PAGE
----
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How Much Is A Tennessee Employment Case Worth?

As an initial matter, it is important to know that employment lawsuits are very different from personal injury cases. Although employment cases often involve facts that are emotionally and financially devastating, there is rarely physical injury for a jury to see. Advertisements and television shows often distort what lawsuits are actually worth.

Our skilled Nashville employment attorneys are dedicated to seeking the maximum compensation possible for workers who have been wrongfully terminated.

Plaintiffs in employment lawsuits are entitled to “make whole” relief, meaning the goal of an employment lawsuit is to restore you to the position (financial and otherwise) that you would have been in had the discrimination not occurred.

The value of a given employment lawsuit varies significantly based on many factors, including the severity of the unlawful conduct, how much money you have lost in earnings and benefits, the type and quality of evidence, and if the harasser and/or company has discriminated against people in the past. Other considerations that can impact case value are laws that cap the amount of damages that can be awarded and your duty to mitigate your damages by seeking out similar employment (see Part II of this article here).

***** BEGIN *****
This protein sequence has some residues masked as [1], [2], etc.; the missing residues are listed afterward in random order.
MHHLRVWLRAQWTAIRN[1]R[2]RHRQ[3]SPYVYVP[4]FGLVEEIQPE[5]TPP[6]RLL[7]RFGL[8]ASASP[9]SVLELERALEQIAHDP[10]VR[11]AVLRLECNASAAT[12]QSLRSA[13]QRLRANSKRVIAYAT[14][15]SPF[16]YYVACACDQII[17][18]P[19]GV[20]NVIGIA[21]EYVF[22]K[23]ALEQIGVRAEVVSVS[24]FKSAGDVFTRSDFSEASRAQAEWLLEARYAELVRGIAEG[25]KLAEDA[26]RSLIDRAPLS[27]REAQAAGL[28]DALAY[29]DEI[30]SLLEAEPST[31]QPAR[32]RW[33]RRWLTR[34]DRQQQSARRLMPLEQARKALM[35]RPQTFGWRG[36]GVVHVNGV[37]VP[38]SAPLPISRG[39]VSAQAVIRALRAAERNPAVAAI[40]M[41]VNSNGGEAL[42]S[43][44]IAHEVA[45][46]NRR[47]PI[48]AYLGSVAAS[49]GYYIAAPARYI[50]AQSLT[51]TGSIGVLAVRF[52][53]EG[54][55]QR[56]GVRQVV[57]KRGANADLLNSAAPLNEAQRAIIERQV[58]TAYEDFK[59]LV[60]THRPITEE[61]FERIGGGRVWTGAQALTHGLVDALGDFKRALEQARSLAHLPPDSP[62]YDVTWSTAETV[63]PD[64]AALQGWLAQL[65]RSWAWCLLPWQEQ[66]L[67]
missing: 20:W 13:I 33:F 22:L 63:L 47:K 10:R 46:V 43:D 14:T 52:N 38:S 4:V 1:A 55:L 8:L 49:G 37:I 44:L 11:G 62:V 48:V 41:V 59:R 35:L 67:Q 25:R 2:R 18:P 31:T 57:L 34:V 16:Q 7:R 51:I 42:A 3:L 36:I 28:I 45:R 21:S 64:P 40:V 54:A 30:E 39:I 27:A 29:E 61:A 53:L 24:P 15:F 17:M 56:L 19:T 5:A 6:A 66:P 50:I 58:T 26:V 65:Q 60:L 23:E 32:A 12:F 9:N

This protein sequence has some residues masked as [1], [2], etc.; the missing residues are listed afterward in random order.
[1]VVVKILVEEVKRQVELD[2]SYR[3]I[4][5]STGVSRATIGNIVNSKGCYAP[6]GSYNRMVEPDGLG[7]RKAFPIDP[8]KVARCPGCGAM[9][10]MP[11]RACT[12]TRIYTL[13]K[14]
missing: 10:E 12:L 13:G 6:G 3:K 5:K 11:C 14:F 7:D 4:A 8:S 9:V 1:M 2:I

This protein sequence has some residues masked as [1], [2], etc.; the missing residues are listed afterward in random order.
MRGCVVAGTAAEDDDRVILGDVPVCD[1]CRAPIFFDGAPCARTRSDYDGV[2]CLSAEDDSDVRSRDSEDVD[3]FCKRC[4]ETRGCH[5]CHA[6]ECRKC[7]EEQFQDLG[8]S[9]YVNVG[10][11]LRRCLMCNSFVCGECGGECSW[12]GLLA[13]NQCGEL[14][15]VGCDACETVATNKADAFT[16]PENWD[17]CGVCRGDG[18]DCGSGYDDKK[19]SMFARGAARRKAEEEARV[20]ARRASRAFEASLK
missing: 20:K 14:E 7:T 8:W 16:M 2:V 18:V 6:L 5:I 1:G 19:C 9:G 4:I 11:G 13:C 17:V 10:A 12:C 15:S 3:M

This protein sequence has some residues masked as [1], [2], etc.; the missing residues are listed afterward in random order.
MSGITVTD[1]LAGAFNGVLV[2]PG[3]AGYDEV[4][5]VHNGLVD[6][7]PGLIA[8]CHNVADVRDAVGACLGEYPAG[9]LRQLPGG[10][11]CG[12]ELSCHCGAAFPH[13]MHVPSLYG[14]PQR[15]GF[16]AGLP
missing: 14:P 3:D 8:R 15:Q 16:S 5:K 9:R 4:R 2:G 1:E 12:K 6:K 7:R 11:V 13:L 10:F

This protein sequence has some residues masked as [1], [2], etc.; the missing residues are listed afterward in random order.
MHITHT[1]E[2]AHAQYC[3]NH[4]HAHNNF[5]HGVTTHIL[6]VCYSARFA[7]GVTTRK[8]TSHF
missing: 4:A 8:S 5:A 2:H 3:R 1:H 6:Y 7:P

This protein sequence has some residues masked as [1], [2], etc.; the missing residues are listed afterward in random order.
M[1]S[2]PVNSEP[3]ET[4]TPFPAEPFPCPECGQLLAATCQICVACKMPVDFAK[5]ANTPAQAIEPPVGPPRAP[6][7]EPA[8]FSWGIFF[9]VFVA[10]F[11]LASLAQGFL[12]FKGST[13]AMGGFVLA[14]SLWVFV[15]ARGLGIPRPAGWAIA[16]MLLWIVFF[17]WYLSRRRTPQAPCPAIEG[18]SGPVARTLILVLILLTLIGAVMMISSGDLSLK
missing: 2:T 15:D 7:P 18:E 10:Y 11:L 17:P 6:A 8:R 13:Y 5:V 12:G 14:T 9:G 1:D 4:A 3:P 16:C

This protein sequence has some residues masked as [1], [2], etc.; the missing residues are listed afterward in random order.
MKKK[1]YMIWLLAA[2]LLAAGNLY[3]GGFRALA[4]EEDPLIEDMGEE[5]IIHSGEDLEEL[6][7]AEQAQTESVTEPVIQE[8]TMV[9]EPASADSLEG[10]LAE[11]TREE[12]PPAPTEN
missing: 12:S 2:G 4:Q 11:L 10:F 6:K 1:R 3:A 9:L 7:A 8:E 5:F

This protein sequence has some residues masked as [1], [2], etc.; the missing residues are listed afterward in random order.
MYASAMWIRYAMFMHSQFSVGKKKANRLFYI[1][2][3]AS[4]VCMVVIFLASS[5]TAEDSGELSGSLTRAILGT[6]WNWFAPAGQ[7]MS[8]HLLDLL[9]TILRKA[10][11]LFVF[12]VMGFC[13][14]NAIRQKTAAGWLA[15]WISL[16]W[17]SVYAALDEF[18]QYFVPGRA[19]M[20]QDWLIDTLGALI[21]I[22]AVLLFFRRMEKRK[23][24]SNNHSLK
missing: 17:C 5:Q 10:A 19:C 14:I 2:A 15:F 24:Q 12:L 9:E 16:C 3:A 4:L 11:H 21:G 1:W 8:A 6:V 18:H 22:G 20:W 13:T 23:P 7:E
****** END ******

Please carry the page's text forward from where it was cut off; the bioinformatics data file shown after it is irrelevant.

There are generally four types of damages that may be available in employment lawsuits:

  1. Economic damages
  2. Compensatory damages
  3. Punitive damages
  4. Attorney’s fees and expenses
1. Economic Damages - Back Pay and Front Pay

A key component of damages in employment cases is back pay. Back pay is comprised of your lost wages and any out-of-pocket costs (e.g., medical expenses, COBRA premiums, etc.) caused by the loss of your employer-sponsored benefits.

To illustrate how back pay is calculated, let’s say you were terminated and your gross weekly earnings were $600 per week and that 10 weeks have passed since your termination. Also, you have paid for two physical therapy sessions at a cost of $350 per session. In this situation, your back pay would equal $6,700 ($600 x 10 weeks plus $700 in medical expenses) assuming you have no earnings since you were terminated. If you have earnings from a new job, that would be subtracted from the back pay amount. Back pay makes sense to judges, juries, and lawyers because it is calculable and tangible.

The other side of the economic damages coin is front pay (aka future economic damages). Front pay is meant to compensate a plaintiff for the future impact of wrongful termination when reinstatement to your former position would be infeasible.

Front pay may be awarded when: (i) no position is available; (ii) a subsequent working relationship between the parties would be antagonistic; or (iii) the employer has a record of long-term resistance to anti-discrimination efforts.

In determining a front pay award, courts look at several factors, including: (i) age of plaintiff, (ii) amount of time for plaintiff to obtain comparable position, (iii) plaintiff’s length of tenure with defendant; and (iv) the amount of time employees in similar positions had worked with the defendant.